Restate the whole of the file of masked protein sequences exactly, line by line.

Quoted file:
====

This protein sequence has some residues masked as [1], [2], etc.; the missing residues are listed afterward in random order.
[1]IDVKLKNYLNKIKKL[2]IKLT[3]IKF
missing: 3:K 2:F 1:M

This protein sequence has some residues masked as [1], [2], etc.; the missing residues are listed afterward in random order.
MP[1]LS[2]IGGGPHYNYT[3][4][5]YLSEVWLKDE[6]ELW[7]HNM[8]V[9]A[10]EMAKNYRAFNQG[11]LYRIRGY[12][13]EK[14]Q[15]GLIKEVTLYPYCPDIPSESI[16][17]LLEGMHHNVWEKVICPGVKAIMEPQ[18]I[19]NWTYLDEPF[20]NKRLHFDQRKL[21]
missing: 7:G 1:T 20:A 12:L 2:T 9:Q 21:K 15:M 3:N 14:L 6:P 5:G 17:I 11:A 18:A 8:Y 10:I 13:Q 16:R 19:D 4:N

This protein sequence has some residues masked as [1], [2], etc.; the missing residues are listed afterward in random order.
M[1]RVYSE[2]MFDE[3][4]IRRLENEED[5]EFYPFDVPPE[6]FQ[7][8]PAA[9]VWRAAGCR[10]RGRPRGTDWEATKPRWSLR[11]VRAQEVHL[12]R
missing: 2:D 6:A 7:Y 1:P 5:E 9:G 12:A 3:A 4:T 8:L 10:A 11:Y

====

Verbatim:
This protein sequence has some residues masked as [1], [2], etc.; the missing residues are listed afterward in random order.
[1]IDVKLKNYLNKIKKL[2]IKLT[3]IKF
missing: 3:K 2:F 1:M

This protein sequence has some residues masked as [1], [2], etc.; the missing residues are listed afterward in random order.
MP[1]LS[2]IGGGPHYNYT[3][4][5]YLSEVWLKDE[6]ELW[7]HNM[8]V[9]A[10]EMAKNYRAFNQG[11]LYRIRGY[12][13]EK[14]Q[15]GLIKEVTLYPYCPDIPSESI[16][17]LLEGMHHNVWEKVICPGVKAIMEPQ[18]I[19]NWTYLDEPF[20]NKRLHFDQRKL[21]
missing: 7:G 1:T 20:A 12:L 2:T 9:Q 21:K 15:M 3:N 14:L 6:P 5:G 17:I 11:A 18:A 8:Y 10:I 13:Q 16:R 19:D 4:N

This protein sequence has some residues masked as [1], [2], etc.; the missing residues are listed afterward in random order.
M[1]RVYSE[2]MFDE[3][4]IRRLENEED[5]EFYPFDVPPE[6]FQ[7][8]PAA[9]VWRAAGCR[10]RGRPRGTDWEATKPRWSLR[11]VRAQEVHL[12]R
missing: 2:D 6:A 7:Y 1:P 5:E 9:G 12:A 3:A 4:T 8:L 10:A 11:Y